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Black History Month: Ralph Bunche

In celebration of Black History Month, War Studies student Alisha Durgapal explores the life and legacy of Ralph Bunche, a civil rights activist, UN official and the first African American Nobel Peace Prize winner.

“May there be freedom, equality and brotherhood among all men. May there be morality in the relations among nations. May there be, in our time, at long last, a world at peace in which we, the people, may for once begin to make full use of the great good that is in us.”

These are the words of Ralph Bunche on acceptance of a Nobel Peace Prize for his work as a United Nations mediator in the Palestine conflict. Describing himself as a "Incurable optimist", Bunche made important contributions to the US civil rights movements, academia and peacekeeping efforts in the Middle East, Africa and the Mediterranean.

His grandmother, who was born into slavery, was a significant influence on Bunche growing up and fostered his “determination to succeed”. Considered a young radical intellectual, he was an active member of the US civil rights movement and voiced his criticism of America’s social systems. He established the National Negro Congress in 1936, which sought to bring together African American leaders in many fields to push for labor and civil rights. Later, he served as the chief research associate to Swedish sociologist Gunnar Myrdal's landmark study of racial dynamics in the US, An American Dilemma: The Negro Problem and Modern Democracy. It sold over 100,000 copies and was enormously influential in how racial issues were viewed in the United States, being cited in the landmark Brown v. Board of Education case.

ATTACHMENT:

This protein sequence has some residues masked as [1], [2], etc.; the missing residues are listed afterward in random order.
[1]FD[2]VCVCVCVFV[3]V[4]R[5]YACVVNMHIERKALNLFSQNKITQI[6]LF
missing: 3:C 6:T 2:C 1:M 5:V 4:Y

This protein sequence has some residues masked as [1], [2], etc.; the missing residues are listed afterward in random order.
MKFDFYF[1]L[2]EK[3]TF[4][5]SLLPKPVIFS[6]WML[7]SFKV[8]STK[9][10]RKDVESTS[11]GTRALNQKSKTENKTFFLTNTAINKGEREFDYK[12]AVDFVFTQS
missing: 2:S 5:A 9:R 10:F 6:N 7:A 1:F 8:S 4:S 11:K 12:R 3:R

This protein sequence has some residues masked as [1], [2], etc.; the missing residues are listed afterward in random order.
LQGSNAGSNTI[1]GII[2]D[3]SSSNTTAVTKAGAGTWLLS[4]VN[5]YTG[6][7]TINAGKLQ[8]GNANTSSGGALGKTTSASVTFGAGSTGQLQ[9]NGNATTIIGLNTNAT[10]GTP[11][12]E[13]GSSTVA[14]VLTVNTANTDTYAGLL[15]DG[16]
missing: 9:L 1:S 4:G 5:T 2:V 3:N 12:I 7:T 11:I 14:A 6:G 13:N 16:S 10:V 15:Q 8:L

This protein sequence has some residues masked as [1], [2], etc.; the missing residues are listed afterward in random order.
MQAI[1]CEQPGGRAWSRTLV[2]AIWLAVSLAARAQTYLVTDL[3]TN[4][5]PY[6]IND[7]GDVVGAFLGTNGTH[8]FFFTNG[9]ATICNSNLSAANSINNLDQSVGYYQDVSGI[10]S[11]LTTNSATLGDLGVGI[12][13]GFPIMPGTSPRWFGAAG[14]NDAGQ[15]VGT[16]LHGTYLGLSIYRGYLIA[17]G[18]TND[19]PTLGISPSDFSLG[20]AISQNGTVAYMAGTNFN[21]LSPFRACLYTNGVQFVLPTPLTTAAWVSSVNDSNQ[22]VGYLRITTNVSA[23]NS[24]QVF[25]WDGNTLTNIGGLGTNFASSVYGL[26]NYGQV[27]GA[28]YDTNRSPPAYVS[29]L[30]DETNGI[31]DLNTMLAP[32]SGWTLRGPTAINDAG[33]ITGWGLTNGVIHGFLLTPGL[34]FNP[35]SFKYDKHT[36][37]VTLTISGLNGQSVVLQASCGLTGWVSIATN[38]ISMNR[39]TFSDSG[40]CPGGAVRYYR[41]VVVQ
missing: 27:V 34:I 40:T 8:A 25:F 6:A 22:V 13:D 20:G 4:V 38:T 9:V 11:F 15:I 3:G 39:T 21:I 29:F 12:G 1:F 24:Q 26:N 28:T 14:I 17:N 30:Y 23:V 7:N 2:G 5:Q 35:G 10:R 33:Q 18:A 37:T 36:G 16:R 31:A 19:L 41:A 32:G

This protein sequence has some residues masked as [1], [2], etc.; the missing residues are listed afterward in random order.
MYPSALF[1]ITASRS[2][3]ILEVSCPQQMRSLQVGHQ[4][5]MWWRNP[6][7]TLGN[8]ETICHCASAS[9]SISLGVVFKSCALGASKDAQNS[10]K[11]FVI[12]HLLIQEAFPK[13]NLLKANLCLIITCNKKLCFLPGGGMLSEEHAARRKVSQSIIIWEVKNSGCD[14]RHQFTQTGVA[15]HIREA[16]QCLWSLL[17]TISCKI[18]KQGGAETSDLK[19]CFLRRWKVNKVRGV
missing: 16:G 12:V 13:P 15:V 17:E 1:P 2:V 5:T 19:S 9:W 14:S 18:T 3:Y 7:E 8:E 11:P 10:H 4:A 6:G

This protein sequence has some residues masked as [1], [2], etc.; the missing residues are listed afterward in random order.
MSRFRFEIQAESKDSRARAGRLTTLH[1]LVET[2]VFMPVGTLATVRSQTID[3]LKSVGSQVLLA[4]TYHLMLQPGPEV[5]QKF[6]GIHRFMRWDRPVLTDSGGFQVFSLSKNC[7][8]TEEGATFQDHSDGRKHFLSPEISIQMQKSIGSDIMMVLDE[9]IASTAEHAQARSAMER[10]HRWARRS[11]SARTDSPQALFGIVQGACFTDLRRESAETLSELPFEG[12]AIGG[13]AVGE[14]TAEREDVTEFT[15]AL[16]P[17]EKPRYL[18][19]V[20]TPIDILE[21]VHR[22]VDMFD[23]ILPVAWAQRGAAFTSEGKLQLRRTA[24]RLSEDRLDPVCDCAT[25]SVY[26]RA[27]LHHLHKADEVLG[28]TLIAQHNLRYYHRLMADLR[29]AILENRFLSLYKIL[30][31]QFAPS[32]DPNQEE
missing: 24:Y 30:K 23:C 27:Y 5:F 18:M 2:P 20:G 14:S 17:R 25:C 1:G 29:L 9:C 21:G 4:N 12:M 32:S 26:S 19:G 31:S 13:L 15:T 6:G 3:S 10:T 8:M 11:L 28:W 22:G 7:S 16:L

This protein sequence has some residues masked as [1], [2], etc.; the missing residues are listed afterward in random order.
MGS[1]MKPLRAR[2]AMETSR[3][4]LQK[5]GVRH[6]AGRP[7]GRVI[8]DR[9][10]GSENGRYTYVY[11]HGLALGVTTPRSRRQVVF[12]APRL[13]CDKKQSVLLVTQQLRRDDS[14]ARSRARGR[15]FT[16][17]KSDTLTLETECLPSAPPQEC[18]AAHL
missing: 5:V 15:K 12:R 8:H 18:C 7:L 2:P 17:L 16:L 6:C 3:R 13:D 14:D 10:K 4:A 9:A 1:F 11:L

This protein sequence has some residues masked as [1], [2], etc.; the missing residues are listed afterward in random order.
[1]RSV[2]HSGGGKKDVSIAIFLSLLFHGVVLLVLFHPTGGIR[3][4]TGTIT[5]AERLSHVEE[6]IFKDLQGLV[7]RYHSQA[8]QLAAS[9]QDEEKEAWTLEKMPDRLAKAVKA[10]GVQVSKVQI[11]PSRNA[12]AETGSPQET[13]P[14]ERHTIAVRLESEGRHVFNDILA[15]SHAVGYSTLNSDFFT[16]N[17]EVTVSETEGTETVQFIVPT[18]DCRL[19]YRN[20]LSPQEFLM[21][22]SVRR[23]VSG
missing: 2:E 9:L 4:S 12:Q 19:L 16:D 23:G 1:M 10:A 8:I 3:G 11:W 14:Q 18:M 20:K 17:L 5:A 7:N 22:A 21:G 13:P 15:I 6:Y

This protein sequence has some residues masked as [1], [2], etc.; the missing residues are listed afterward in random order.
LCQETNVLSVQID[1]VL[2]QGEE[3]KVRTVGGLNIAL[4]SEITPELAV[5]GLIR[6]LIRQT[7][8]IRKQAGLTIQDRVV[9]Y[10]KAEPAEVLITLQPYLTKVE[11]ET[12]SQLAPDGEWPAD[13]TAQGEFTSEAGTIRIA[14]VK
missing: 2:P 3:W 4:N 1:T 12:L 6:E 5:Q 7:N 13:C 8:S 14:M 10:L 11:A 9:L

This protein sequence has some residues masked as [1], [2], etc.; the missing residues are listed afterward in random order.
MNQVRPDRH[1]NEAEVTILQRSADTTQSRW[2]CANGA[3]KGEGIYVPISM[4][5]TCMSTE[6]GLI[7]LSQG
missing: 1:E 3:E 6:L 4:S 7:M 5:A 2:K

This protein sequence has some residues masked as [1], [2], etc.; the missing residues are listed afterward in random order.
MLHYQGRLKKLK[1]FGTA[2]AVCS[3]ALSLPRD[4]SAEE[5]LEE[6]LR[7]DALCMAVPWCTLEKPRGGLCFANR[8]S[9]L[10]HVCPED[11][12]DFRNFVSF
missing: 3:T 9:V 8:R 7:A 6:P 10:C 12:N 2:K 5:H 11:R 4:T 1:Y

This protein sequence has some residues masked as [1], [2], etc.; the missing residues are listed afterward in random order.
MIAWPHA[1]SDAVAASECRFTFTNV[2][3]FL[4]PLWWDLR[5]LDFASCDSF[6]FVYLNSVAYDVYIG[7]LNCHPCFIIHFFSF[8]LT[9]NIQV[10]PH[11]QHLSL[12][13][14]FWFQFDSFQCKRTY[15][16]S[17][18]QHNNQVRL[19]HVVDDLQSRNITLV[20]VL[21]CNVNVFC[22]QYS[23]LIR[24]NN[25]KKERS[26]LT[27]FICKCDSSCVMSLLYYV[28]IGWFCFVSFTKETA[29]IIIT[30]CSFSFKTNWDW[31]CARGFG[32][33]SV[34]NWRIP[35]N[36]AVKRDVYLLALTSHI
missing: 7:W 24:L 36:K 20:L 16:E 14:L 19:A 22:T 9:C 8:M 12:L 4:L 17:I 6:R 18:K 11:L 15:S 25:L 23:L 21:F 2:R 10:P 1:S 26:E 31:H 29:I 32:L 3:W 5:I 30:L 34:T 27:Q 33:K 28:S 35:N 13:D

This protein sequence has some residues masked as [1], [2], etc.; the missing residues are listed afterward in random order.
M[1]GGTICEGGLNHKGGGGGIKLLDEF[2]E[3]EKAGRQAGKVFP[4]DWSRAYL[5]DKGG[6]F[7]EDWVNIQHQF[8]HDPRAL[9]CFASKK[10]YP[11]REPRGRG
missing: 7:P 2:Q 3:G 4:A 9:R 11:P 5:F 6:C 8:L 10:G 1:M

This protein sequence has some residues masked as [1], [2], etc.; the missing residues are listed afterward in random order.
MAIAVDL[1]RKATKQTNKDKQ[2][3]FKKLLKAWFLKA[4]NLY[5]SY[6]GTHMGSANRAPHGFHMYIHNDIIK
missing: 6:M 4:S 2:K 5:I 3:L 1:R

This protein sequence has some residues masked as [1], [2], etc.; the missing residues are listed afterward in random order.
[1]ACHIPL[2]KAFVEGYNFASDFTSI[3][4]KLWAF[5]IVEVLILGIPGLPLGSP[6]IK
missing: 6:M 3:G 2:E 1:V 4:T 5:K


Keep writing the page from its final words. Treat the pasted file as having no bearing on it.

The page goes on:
Switching his focus from the US to the international community, Bunche joined the UN Secretariat, where he developed the foundations and principles under which many territories gained nationhood. As advisor to the United States delegation at the 1945 San Francisco Conference, he helped draft both Chapters XI and XII of the United Nations Charter. He served as U.N. Secretariat in 1946 as director of the Trusteeship division, thus giving him responsibility for overseeing the administration of the U.N. Trust Territories as they progressed towards self-government and independence.

From June 1947 to August 1949, Bunche worked on the most important assignment of his career – the Israeli–Palestinian conflict. After eleven months of virtually ceaseless negotiating, Bunche obtained signatures on armistice agreements between Israel and the Arab States. This achievement made him the first African American to win a Nobel Peace Prize and cemented his legacy as one of the most outstanding and influential figures of the 20th century.

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